For example, everything to do with naughty Lady Rose and her little affair with a married man was completely unnecessary - why introduce a character in the finale, only to send her up to Scotland in disgrace? Sure, it was entertaining enough seeing Lady Rosamund, Edith and Matthew pick their way delicately through a club, but I have absolutely no investment in Rose, and couldn't care less what she's up to. I can only assume that she's being set up for a bigger role next series.
Similarly, why introduce the fact that Edith's beloved editor has a wife, only to resolve it in the very next second with the explanation that his spouse is, of all things, in an asylum? I mean, really? Really?
This was a theme for much of the episode - a lot of the time, it seemed as if the show was just desperate to wrap things up as quickly as possible. So Mary hides that she's going to a fertility doctor until she bumps into Matthew (because apparently there is only one doctor in London, and of course they'd run into each other at the same time.) But anyway, everything's fine and Matthew can quite creepily declare that they can start baby-making. Time for those tingles to make a return.
Elsewhere, Ethel finally makes an exit after Violet's conspiracies come together (and Mrs Bryant offers to let her see her son Charlie if she takes a position nearby). Of course, Violet isn't doing this out of the kindness of her heart but because she wants the fallen woman to stop bringing scandal to her family; anything else is just a bonus.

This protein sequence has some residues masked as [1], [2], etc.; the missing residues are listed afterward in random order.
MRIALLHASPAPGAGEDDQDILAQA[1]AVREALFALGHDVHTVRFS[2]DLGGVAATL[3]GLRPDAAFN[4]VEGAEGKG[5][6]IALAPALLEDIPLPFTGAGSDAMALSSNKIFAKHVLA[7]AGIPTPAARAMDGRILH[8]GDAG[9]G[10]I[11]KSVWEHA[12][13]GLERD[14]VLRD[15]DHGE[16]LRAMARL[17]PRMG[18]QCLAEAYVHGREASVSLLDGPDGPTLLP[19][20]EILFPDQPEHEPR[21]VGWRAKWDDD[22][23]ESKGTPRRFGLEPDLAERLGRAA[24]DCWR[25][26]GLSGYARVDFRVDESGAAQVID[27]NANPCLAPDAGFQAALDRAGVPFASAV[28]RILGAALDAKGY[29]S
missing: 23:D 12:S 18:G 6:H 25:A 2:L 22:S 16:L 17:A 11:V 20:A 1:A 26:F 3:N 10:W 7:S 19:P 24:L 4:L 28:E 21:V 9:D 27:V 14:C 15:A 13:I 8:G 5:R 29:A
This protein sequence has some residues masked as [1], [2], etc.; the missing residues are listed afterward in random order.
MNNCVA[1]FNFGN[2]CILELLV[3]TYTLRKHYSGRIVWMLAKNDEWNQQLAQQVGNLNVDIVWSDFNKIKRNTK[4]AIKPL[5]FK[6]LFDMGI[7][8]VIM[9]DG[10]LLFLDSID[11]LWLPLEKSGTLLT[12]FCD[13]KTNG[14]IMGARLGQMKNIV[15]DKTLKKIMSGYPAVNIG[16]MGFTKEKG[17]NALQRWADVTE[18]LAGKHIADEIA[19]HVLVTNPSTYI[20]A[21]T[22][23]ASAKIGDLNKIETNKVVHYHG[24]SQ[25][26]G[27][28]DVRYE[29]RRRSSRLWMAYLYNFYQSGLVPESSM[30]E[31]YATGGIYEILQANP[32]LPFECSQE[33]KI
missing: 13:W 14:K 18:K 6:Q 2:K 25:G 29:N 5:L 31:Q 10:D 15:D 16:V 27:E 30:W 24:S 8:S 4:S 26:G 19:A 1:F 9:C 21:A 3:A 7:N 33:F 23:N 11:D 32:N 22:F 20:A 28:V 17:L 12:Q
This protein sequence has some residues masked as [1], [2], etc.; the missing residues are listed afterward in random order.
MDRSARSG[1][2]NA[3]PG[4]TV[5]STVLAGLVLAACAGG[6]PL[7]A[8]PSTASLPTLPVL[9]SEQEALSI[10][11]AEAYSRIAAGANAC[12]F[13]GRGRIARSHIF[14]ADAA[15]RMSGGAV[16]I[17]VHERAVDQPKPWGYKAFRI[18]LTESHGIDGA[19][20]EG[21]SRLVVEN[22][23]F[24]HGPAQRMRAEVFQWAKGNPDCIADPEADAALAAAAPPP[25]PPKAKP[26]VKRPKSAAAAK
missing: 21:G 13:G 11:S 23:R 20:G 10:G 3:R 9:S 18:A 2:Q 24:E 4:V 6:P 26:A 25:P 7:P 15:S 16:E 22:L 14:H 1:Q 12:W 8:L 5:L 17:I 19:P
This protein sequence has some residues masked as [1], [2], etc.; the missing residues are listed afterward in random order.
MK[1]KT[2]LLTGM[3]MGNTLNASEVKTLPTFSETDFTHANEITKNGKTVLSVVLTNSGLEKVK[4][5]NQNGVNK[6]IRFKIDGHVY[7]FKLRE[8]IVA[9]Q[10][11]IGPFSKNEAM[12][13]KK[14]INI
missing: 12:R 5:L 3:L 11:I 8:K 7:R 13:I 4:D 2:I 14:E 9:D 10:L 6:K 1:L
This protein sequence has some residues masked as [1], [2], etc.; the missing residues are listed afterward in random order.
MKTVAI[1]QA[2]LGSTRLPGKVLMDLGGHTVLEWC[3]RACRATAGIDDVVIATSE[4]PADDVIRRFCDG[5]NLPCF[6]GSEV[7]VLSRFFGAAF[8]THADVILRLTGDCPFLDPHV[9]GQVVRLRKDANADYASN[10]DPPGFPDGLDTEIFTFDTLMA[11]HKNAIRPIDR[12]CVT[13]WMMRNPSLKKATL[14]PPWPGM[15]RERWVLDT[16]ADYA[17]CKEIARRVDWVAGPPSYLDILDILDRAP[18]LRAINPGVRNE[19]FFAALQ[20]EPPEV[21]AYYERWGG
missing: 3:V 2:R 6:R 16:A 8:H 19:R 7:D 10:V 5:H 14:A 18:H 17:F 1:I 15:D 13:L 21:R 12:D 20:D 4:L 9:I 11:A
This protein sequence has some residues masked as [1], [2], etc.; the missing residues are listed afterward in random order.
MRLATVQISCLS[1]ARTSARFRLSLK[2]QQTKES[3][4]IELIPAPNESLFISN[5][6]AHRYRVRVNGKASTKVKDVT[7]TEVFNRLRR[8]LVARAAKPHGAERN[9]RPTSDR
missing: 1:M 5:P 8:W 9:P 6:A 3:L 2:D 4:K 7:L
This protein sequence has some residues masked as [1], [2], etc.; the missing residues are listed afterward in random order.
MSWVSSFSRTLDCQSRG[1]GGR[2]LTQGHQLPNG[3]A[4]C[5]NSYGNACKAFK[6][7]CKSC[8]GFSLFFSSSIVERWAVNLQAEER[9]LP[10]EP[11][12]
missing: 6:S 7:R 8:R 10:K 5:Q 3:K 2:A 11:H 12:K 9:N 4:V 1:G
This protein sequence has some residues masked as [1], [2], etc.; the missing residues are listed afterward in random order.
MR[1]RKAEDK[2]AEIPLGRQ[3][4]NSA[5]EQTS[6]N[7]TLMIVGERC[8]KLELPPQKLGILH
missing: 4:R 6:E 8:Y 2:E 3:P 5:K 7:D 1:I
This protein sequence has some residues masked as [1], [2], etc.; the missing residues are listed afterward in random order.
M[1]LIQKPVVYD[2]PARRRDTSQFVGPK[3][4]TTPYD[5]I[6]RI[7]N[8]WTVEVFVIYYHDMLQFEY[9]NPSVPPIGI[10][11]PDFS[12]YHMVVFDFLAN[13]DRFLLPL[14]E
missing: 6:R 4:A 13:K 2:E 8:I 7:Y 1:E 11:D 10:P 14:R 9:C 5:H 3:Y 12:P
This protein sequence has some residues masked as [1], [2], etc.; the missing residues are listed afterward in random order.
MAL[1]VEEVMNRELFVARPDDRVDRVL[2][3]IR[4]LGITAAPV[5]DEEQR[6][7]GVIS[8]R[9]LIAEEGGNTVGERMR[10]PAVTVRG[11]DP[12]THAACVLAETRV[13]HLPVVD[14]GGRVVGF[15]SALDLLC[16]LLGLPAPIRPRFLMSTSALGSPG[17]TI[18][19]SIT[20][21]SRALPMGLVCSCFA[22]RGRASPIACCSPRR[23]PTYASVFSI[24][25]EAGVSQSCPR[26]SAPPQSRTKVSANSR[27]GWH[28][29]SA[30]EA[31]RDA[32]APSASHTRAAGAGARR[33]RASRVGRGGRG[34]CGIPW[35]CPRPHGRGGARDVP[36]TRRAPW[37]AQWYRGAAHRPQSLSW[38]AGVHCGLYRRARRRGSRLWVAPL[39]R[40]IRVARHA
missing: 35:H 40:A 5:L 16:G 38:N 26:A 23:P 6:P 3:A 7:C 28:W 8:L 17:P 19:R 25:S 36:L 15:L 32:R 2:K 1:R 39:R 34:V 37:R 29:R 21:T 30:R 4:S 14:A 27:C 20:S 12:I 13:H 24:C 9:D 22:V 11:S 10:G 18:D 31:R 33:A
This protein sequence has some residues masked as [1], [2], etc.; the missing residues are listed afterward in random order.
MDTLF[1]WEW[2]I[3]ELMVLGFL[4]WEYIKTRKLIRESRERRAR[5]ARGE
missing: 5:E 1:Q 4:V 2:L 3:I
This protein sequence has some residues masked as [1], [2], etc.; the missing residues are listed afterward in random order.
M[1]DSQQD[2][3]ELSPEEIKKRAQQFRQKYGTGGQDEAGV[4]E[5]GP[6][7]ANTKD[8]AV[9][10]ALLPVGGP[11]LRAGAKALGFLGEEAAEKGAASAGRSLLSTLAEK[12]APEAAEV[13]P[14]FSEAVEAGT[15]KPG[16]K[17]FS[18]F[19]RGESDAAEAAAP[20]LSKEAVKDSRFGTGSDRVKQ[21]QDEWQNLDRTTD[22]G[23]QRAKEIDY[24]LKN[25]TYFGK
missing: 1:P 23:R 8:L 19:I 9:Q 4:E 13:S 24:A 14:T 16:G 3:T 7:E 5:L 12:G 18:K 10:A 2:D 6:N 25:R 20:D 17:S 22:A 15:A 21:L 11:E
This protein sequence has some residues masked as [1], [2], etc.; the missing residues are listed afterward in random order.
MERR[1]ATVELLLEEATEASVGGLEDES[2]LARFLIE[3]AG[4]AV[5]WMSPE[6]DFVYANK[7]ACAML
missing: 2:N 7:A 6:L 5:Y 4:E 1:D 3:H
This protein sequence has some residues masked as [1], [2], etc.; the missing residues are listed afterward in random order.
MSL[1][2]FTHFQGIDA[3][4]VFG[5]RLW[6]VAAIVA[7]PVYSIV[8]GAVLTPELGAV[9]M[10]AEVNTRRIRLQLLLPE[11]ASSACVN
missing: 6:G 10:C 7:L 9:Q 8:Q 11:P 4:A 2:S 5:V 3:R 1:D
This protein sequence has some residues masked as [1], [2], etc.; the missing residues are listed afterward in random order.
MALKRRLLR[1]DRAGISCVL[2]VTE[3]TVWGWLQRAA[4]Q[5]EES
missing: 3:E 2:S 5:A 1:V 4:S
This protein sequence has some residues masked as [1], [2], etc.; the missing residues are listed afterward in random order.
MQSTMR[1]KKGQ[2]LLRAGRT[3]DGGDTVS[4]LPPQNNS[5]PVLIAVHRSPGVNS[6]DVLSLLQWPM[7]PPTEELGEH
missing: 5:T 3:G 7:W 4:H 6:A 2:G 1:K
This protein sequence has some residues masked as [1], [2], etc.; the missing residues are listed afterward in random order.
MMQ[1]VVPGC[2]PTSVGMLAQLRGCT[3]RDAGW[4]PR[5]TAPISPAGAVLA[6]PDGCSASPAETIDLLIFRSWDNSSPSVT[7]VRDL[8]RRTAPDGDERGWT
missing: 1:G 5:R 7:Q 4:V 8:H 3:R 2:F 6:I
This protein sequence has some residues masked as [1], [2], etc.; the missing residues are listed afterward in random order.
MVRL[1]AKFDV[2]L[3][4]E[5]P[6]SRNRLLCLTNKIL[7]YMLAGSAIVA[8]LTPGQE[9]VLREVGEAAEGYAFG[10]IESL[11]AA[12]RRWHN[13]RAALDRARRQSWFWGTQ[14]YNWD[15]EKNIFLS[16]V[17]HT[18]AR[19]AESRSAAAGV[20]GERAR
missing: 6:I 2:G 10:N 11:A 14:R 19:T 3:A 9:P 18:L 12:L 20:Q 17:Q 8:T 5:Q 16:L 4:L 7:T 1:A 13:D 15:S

Maggie Smith is as joyous as ever to watch throughout the episode - everything suddenly gets raised about ten notches when she appears - and she's particularly wonderful when Isobel grumps that she would have sold Charlie to the butcher if it would achieve the same ends. "Happily," she deadpans, "it was not necessary."
And, naturally, after some more indignant and angry outburts, Robert finally agrees to work with Tom and Matthew on changing the way the estate is run (though not before the writers have shoehorned in a reference to Charles Ponzi). Meanwhile, Tom decides to stay at Downton while Sybil grows up and - in a serious case of sledgehammer symbolism - eventually agrees to represent the house in the town's annual cricket match. Still, at least it looks like we'll be getting more Allen Leech.
But yes, we end with cricket, because what could be a more British way of tying loose ends together? Molesley, who's been boasting about his skills all episode, predictably ends up being rubbish. Tom, who's never played, catches someone out. And the season ends with a slow-motion shot of Tom, Robert and Matthew with their arms around each other. I wish I was making this up, because I think the show would struggle to end on a cheesier note - it's not exactly on the level of the war starting or Bates being arrested for murder, is it?
But clearly after a pretty dark series, we needed a light fluffy ending, and that's acceptable enough. Everything's tied up passably, and the Thomas storyline is certainly sufficiently entertaining to keep the momentum of Downton Abbey going. The only question is - what next?
What did you think of the finale of Downton Abbey? Let us know below!